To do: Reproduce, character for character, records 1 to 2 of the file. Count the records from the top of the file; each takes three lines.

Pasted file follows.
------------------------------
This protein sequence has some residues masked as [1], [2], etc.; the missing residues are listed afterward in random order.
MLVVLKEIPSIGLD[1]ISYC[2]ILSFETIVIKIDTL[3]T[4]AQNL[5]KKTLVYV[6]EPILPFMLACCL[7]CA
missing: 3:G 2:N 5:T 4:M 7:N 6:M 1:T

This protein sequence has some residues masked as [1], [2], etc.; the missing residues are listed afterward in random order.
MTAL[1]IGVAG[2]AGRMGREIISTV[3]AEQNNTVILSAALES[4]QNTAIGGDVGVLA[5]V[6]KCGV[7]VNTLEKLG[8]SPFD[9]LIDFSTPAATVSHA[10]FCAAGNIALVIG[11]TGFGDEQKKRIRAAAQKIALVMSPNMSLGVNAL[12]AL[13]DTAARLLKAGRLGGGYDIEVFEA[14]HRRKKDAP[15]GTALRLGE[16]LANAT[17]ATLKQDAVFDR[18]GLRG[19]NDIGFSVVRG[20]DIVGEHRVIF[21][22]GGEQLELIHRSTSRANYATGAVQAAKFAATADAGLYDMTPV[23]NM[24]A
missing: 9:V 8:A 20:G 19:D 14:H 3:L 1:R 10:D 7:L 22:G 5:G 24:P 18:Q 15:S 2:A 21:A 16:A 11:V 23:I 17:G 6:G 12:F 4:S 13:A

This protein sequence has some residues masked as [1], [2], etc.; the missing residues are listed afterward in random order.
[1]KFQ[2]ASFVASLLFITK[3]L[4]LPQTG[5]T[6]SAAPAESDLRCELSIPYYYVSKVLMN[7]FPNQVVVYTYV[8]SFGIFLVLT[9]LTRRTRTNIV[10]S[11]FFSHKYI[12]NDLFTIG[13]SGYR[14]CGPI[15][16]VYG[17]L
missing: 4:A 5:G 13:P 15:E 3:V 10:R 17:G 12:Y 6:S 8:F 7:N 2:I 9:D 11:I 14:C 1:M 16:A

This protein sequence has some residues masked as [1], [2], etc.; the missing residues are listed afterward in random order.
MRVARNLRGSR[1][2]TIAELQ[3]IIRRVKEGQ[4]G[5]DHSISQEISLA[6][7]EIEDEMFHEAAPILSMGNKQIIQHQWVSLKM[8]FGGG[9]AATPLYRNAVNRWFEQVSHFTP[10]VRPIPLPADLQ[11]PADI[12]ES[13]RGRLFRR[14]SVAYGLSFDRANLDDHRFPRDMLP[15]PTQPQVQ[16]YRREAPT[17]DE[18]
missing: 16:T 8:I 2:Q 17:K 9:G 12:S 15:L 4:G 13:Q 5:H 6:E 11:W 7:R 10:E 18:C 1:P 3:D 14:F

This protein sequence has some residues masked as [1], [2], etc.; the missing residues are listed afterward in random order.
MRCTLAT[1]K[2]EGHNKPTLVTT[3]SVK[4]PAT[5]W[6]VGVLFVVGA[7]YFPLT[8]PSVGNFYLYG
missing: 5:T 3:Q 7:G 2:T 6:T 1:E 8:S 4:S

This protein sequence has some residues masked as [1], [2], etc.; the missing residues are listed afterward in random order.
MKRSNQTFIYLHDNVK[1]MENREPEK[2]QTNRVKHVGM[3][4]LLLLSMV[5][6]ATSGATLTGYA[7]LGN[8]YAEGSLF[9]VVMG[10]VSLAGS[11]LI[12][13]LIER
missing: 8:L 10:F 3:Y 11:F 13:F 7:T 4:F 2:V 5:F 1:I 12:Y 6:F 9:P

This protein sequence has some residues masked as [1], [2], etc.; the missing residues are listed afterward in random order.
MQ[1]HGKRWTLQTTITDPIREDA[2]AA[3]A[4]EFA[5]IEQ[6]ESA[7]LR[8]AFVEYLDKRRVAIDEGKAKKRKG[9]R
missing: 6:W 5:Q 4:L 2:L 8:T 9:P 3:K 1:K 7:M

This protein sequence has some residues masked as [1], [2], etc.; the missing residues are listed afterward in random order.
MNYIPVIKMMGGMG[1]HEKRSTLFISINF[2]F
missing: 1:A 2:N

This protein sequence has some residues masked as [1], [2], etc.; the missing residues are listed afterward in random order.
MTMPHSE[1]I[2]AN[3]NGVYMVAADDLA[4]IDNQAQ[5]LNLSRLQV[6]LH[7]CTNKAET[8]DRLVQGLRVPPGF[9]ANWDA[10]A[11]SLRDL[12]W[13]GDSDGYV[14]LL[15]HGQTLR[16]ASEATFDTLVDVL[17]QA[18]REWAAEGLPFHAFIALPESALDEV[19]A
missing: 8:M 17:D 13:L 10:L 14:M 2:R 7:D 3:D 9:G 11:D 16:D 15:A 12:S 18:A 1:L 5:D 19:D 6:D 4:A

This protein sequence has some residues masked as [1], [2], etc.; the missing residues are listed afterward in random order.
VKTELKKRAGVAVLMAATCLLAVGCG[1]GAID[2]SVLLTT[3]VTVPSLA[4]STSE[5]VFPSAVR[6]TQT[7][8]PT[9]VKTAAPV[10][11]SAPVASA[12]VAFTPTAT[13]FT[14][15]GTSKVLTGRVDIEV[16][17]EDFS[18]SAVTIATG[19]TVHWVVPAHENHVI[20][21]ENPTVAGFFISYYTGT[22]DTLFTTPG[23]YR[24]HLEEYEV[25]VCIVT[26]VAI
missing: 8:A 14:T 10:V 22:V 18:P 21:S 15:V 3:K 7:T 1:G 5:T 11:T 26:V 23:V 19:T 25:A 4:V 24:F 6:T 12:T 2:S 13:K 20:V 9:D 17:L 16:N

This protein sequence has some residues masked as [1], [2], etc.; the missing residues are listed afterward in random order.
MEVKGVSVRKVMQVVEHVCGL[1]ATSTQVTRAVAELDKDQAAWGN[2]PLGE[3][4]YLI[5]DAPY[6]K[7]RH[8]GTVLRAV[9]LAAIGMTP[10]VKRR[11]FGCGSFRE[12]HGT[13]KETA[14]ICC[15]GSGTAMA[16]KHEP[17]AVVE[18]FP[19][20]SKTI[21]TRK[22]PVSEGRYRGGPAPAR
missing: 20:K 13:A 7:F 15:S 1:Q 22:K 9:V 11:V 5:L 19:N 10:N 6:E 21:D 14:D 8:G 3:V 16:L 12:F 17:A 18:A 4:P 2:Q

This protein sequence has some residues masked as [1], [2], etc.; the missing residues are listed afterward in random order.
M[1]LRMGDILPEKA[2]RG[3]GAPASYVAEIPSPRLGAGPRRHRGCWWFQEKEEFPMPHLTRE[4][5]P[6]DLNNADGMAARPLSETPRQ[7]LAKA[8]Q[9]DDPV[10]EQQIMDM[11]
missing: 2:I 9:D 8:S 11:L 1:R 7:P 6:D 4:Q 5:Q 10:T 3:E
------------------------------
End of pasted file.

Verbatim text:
This protein sequence has some residues masked as [1], [2], etc.; the missing residues are listed afterward in random order.
MLVVLKEIPSIGLD[1]ISYC[2]ILSFETIVIKIDTL[3]T[4]AQNL[5]KKTLVYV[6]EPILPFMLACCL[7]CA
missing: 3:G 2:N 5:T 4:M 7:N 6:M 1:T

This protein sequence has some residues masked as [1], [2], etc.; the missing residues are listed afterward in random order.
MTAL[1]IGVAG[2]AGRMGREIISTV[3]AEQNNTVILSAALES[4]QNTAIGGDVGVLA[5]V[6]KCGV[7]VNTLEKLG[8]SPFD[9]LIDFSTPAATVSHA[10]FCAAGNIALVIG[11]TGFGDEQKKRIRAAAQKIALVMSPNMSLGVNAL[12]AL[13]DTAARLLKAGRLGGGYDIEVFEA[14]HRRKKDAP[15]GTALRLGE[16]LANAT[17]ATLKQDAVFDR[18]GLRG[19]NDIGFSVVRG[20]DIVGEHRVIF[21][22]GGEQLELIHRSTSRANYATGAVQAAKFAATADAGLYDMTPV[23]NM[24]A
missing: 9:V 8:A 20:G 19:D 14:H 3:L 1:R 10:D 7:L 22:G 5:G 24:P 18:Q 15:S 2:A 21:A 16:A 11:V 23:I 17:G 6:G 12:F 4:S 13:A